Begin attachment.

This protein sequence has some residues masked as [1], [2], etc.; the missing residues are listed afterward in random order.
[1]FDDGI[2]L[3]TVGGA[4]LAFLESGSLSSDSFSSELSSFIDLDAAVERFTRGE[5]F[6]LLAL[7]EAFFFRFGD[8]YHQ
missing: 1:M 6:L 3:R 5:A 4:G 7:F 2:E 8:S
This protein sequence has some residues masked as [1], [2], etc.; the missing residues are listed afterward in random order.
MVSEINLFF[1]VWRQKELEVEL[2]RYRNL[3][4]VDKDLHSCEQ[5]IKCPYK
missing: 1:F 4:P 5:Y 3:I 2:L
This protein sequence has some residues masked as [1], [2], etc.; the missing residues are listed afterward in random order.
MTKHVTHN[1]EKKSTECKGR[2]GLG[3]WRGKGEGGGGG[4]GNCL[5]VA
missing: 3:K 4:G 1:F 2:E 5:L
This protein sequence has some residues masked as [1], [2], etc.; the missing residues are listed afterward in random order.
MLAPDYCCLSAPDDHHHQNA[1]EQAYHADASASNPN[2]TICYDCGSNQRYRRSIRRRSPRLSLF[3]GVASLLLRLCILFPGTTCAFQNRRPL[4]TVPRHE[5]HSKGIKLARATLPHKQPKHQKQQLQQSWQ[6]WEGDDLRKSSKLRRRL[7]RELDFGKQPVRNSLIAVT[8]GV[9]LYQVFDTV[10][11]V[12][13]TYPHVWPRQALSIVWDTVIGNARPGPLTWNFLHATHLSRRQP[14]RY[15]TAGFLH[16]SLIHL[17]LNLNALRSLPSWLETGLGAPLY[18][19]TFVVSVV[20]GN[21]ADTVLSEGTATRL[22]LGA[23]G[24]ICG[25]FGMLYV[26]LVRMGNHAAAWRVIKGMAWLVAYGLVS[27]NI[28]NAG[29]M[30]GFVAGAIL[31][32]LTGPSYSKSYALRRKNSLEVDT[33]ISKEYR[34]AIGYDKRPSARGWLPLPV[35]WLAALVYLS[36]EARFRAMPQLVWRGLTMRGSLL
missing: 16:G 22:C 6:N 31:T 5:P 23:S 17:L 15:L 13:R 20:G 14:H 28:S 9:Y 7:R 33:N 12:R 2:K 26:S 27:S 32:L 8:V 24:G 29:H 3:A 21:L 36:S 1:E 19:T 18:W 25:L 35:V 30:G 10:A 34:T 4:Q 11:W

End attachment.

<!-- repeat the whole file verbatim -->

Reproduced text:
This protein sequence has some residues masked as [1], [2], etc.; the missing residues are listed afterward in random order.
[1]FDDGI[2]L[3]TVGGA[4]LAFLESGSLSSDSFSSELSSFIDLDAAVERFTRGE[5]F[6]LLAL[7]EAFFFRFGD[8]YHQ
missing: 1:M 6:L 3:R 5:A 4:G 7:F 2:E 8:S
This protein sequence has some residues masked as [1], [2], etc.; the missing residues are listed afterward in random order.
MVSEINLFF[1]VWRQKELEVEL[2]RYRNL[3][4]VDKDLHSCEQ[5]IKCPYK
missing: 1:F 4:P 5:Y 3:I 2:L
This protein sequence has some residues masked as [1], [2], etc.; the missing residues are listed afterward in random order.
MTKHVTHN[1]EKKSTECKGR[2]GLG[3]WRGKGEGGGGG[4]GNCL[5]VA
missing: 3:K 4:G 1:F 2:E 5:L
This protein sequence has some residues masked as [1], [2], etc.; the missing residues are listed afterward in random order.
MLAPDYCCLSAPDDHHHQNA[1]EQAYHADASASNPN[2]TICYDCGSNQRYRRSIRRRSPRLSLF[3]GVASLLLRLCILFPGTTCAFQNRRPL[4]TVPRHE[5]HSKGIKLARATLPHKQPKHQKQQLQQSWQ[6]WEGDDLRKSSKLRRRL[7]RELDFGKQPVRNSLIAVT[8]GV[9]LYQVFDTV[10][11]V[12][13]TYPHVWPRQALSIVWDTVIGNARPGPLTWNFLHATHLSRRQP[14]RY[15]TAGFLH[16]SLIHL[17]LNLNALRSLPSWLETGLGAPLY[18][19]TFVVSVV[20]GN[21]ADTVLSEGTATRL[22]LGA[23]G[24]ICG[25]FGMLYV[26]LVRMGNHAAAWRVIKGMAWLVAYGLVS[27]NI[28]NAG[29]M[30]GFVAGAIL[31][32]LTGPSYSKSYALRRKNSLEVDT[33]ISKEYR[34]AIGYDKRPSARGWLPLPV[35]WLAALVYLS[36]EARFRAMPQLVWRGLTMRGSLL
missing: 16:G 22:C 6:N 31:T 5:P 23:S 17:L 15:L 13:R 20:G 14:H 28:S 9:Y 7:R 33:N 12:R 2:K 26:S 27:S 32:L 8:V 24:G 29:H 3:A 21:L 36:S 1:E 19:T 18:W 25:L 35:V 30:G 10:A 34:T 4:Q 11:W